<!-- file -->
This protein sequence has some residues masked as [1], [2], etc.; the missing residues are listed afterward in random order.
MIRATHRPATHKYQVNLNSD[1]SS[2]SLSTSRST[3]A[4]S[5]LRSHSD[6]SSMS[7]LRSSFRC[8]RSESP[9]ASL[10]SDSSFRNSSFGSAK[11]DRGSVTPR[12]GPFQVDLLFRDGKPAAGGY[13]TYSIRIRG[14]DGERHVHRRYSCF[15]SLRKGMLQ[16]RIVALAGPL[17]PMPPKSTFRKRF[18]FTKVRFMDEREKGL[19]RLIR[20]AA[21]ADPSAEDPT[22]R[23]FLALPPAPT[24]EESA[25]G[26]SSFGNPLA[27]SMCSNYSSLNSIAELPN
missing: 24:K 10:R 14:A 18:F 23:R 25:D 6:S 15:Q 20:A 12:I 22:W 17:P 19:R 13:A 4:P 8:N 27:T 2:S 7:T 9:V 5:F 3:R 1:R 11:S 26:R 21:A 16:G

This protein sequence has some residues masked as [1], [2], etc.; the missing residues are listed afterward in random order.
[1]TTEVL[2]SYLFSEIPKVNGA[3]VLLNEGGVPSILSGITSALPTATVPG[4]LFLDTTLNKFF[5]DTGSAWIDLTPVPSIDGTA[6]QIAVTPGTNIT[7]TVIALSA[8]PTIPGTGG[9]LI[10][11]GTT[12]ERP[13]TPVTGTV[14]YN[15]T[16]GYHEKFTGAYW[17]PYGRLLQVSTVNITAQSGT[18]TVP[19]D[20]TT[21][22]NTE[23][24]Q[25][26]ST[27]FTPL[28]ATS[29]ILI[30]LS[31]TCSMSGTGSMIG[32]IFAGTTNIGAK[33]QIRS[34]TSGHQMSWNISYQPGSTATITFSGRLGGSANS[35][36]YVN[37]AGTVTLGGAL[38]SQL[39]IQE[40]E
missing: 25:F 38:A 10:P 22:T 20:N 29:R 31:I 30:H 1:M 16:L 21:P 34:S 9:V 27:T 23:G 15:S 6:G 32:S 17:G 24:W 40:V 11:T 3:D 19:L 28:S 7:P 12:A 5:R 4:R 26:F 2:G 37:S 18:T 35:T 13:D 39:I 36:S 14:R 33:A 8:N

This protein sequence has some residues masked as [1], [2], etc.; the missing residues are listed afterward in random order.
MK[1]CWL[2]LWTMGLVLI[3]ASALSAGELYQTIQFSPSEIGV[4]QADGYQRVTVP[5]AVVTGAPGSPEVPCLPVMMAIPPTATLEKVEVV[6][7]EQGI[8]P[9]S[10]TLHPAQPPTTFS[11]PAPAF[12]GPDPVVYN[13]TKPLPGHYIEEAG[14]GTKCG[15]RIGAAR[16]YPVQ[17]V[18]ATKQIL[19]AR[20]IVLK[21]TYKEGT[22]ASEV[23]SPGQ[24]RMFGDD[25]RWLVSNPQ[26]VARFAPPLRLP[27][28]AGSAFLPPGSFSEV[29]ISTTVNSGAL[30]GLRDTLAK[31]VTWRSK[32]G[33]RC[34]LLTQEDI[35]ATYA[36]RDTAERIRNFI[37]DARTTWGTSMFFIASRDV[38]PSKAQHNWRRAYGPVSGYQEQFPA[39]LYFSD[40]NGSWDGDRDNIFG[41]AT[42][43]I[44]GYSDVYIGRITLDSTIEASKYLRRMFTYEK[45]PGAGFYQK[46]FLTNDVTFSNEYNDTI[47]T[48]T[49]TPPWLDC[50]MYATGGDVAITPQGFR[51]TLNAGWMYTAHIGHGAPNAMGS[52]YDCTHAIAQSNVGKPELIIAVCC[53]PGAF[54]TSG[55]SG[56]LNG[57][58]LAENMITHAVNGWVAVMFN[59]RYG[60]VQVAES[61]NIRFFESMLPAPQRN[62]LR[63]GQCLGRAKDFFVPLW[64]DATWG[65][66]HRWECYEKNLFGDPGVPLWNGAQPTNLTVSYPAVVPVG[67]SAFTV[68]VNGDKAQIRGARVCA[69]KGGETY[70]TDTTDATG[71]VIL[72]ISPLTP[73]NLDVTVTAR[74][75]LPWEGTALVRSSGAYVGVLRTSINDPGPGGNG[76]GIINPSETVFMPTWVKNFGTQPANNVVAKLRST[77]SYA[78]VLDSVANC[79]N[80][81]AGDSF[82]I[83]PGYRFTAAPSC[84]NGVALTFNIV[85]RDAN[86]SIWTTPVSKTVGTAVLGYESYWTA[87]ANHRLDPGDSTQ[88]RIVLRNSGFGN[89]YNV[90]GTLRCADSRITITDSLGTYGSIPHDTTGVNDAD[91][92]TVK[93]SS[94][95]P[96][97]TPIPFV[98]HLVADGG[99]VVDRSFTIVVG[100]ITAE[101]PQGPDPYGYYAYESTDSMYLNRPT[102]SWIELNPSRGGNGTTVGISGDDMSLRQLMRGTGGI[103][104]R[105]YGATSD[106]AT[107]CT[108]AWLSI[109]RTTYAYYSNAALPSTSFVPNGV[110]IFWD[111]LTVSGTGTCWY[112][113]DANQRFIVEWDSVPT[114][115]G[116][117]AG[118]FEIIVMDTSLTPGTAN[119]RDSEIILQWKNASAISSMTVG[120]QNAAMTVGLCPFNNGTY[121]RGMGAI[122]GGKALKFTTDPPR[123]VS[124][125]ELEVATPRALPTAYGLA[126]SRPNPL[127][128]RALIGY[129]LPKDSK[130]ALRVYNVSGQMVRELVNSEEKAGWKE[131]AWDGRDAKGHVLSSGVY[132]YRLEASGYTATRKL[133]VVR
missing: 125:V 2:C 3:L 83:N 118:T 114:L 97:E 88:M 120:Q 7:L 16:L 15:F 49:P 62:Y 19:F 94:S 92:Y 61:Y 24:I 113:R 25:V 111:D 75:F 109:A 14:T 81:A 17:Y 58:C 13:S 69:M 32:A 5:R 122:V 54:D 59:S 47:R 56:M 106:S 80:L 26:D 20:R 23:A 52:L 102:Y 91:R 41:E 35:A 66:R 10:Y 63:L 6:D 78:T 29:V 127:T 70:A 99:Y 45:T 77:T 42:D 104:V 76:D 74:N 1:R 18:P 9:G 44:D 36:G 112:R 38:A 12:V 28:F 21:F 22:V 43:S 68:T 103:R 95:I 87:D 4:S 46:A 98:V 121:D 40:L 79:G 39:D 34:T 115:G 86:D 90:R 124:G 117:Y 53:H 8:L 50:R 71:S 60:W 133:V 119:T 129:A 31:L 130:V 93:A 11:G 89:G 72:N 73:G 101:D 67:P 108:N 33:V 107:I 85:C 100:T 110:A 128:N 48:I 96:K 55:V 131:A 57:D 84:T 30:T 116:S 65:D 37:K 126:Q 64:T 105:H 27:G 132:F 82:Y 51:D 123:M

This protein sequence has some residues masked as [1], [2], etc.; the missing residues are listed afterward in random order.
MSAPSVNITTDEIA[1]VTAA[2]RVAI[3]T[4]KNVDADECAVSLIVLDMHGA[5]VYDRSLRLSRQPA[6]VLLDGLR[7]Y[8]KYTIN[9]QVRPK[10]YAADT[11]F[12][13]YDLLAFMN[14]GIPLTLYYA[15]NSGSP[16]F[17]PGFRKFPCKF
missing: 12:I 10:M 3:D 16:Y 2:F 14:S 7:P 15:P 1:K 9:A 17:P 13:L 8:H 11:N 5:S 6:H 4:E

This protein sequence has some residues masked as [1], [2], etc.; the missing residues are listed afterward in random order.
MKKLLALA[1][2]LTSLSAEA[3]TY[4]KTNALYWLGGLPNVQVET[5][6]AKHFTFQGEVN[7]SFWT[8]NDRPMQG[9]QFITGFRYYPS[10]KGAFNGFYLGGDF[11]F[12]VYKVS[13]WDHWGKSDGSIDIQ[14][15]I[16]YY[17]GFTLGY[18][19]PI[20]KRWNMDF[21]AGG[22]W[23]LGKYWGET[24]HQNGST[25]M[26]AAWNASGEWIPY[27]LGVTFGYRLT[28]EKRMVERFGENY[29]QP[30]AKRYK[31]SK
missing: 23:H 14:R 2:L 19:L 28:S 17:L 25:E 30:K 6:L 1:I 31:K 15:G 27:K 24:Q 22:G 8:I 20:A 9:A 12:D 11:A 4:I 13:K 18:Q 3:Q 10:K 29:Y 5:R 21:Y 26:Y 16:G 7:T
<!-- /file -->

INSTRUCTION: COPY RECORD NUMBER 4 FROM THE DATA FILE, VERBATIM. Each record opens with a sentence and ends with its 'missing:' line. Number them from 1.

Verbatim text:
This protein sequence has some residues masked as [1], [2], etc.; the missing residues are listed afterward in random order.
MSAPSVNITTDEIA[1]VTAA[2]RVAI[3]T[4]KNVDADECAVSLIVLDMHGA[5]VYDRSLRLSRQPA[6]VLLDGLR[7]Y[8]KYTIN[9]QVRPK[10]YAADT[11]F[12][13]YDLLAFMN[14]GIPLTLYYA[15]NSGSP[16]F[17]PGFRKFPCKF
missing: 12:I 10:M 3:D 16:Y 2:F 14:S 7:P 15:P 1:K 9:A 17:P 13:L 8:H 11:N 5:S 6:H 4:E